Legendary Washington Post Editor Ben Bradlee Dies at 93

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Photo: Christopher Felver/CORBIS

Ben Bradlee, the Washington Post editor who presided over the paper’s transformation into a national newspaper and its coverage of the Watergate scandal, died in his Washington, D.C., home on Tuesday of natural causes. Bradlee had been in hospice care after suffering from Alzheimer’s disease for several years. He was 93.

Bradlee was perhaps the most influential newspaper editor of his time. He’s best known for urging on two young reporters, Carl Bernstein and Bob Woodward, to keep digging as they exposed the scandal stemming from the 1972 break-in at the headquarters of the Democratic National Committee. The paper published around 400 articles about Watergate over 28 months, leading to the only resignation of a U.S. president and the imprisonment of more than 40 people.

He was a presence, a force,” Woodward said of Bradlee’s role during the Watergate scandal. “And he was a doubter, a skeptic — ‘Do we have it yet?’ ‘Have we proved it?’” He added that the words he most dreaded hearing from Bradlee were “You don’t have it yet, kid.”

While his role in Watergate made him a celebrity — and won actor Jason Robards an Oscar for his portrayal of the editor in All the President’s Men — Bradlee’s influence on journalism went far beyond the scandal. After working as a reporter at Newsweek — which he successfully encouraged Philip L. Graham, the Post’s publisher and owner, to buy in 1957 — the Navy veteran and Harvard alum joined the paper as its deputy managing editor in 1965. At the time it was a sleepy local paper, but Bradlee had higher ambitions. During his quick rise to executive editor in the late ‘60s, he brought on new talent and stationed correspondents around the world. “I was simplistic,” he said of his early strategy in 1991. “If you made the paper better every day, and you got better people working for you, and you reached higher, the paper would get better.”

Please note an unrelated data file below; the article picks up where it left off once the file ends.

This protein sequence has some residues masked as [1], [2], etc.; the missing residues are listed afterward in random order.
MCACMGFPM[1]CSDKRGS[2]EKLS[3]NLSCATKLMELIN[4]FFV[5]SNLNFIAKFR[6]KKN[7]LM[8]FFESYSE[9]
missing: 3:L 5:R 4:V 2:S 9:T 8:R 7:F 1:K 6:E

In 1969 he replaced the paper’s daily “For and About Women” page with a new section called Style. It made feature-length lifestyle reporting, which was mainly being published in news magazines at the time, a newspaper staple. Two years later, the paper faced its biggest challenge to date when it decided to publish the Pentagon Papers, though the Nixon administration had already won a federal court injunction against the New York Times. Eventually the Supreme Court ruled that the government could not restrain the press.

Bradlee retired as executive editor in 1991, after the Post won 18 Pulitzers during his tenure (not including one it returned after it was discovered that reporter Janet Cooke fabricated a story about an 8-year-old drug addict). Bradlee had four children over the course of three marriages. He has been married to the writer Sally Quinn since 1978.

Bradlee was awarded the Presidential Medal of Freedom, the country’s highest civilian honor, last year by President Obama. “For Benjamin Bradlee, journalism was more than a profession – it was a public good vital to our democracy,” Obama said in a statement on his passing. “A true newspaperman, he transformed the Washington Post into one of the country’s finest newspapers, and with him at the helm, a growing army of reporters published the Pentagon Papers, exposed Watergate, and told stories that needed to be told – stories that helped us understand our world and one another a little bit better.”